• Using the right flags, I can send my snapshots encrypted to a target that I don’t fully trust using the zfs send | recv commands
  • The target that I don’t fully trust would be able to read some metadata but not able to access the encrypted data out right (barring unknown vulns or me providing the keys)
  • This is preferred for a whole host of reasons but mainly speed and general realiablity/ease of automation

Correct. If you encrypt a dataset locally, then replicate it to a remote system using raw send (zfs send -w, or syncoid --sendoptions=w) then it will arrive on the remote system still encrypted, with a key that the remote system does not possess.

An administrator on the remote system can see the names of your datasets and zvols, how large they are, and a few other metrics such as what the recordsize/volblocksize of each is. The administrator of the remote system does not know how many files or folders you have, what their names are, or what their individual sizes are.

I wish there was a way to have a dataset unencrypted locally and encrypt it in the send process. I’m not really keen on encrypting data in my own house and making it that much harder to recover should something happen. I do however want all my off site copies to be encrypted.

As far as I understand the closest thing to “zero access” remote backups with unencrypted sources would be to have an encrypted parent dataset on the target that you unlock and lock before and after the receive step? That would be okay for my own remote host but I would hesitate to do that on a “match made on the internet” system.

I would probably trade a TB or two for that kind of buddy system regardless though and just eat the local encrypted copy :smile: A tip for the write up, all the ZFS and minimal user privileges related things must be in place of course, but in addition I would need the write-up to include some pretty watertight iptables lockdown. I don’t want the guest user to be able to jump-host into my network!

Probably the easiest way to set this up if you don’t want to have to deal with encryption on the source is to have the source unencrypted, a local backup that is encrypted, and then replicate the local, encrypted (but trusted) backup to the remote, encrypted (but untrusted) target.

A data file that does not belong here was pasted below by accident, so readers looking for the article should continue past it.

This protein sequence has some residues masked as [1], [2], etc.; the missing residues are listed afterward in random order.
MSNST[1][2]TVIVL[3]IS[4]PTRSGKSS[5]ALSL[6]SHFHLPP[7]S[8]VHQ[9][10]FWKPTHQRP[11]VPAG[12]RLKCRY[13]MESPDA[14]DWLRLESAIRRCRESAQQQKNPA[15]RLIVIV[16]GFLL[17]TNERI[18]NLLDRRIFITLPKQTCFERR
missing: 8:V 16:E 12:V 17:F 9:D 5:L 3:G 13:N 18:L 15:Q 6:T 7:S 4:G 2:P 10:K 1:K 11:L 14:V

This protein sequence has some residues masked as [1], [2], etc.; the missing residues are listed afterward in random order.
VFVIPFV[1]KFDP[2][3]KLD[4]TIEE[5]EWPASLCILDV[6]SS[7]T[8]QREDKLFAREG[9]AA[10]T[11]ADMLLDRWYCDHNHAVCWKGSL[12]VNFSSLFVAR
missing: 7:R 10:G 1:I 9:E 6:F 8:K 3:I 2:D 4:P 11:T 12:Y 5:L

So then you’ve got source (unencrypted), local backup (encrypted, accessible) and remote backup (encrypted, verifiable but inaccessible without the missing key).

I’ve tried googling this in the past (admittedly quickly and without in depth research), but how can you even send from an unencrypted dataset to an encrypted one? Since encryption is a read-only flag you can only turn it on when the dataset is created, unless I’m misremembering.

Create an encrypted dataset, then replicate your unencrypted dataset in as a child of the encrypted dataset. Assuming you’ve allowed inheritance, and not used raw send, then presto: you’ve now got an encrypted replica of your originally unencrypted dataset.

Huh. Somehow using inheritance like that never occurred to me.

Time to play with this in my test environment.

With inheritance you mean the zfs property inheritance, right?

Interesting way to convert from non-encrypted to encrypted - thanks!

Yeah, that’s what I suspected - thus “eat the local encrypted copy”. Of course using that copy as the local backup is the storage effective way of doing it. Am I overly paranoid if I say I’d prefer not having encrypted local backup and encrypted remote backup be my recovery “chain”? I feel that a corrupted source dataset or zpool would quickly propagate and all backups being encrypted would make recovery that much harder. I get it’s an unlikely scenario but I feel it’s the reason you have the 2 different medium rule in 3-2-1 backups.

Then do it the other way around: encrypted source, non-raw send to local unencrypted backup, raw send (preserving encryption) to offsite backup.

Now if something goes wrong in prod, you’ve got both the unencrypted local and the encrypted remote to work with for recovery.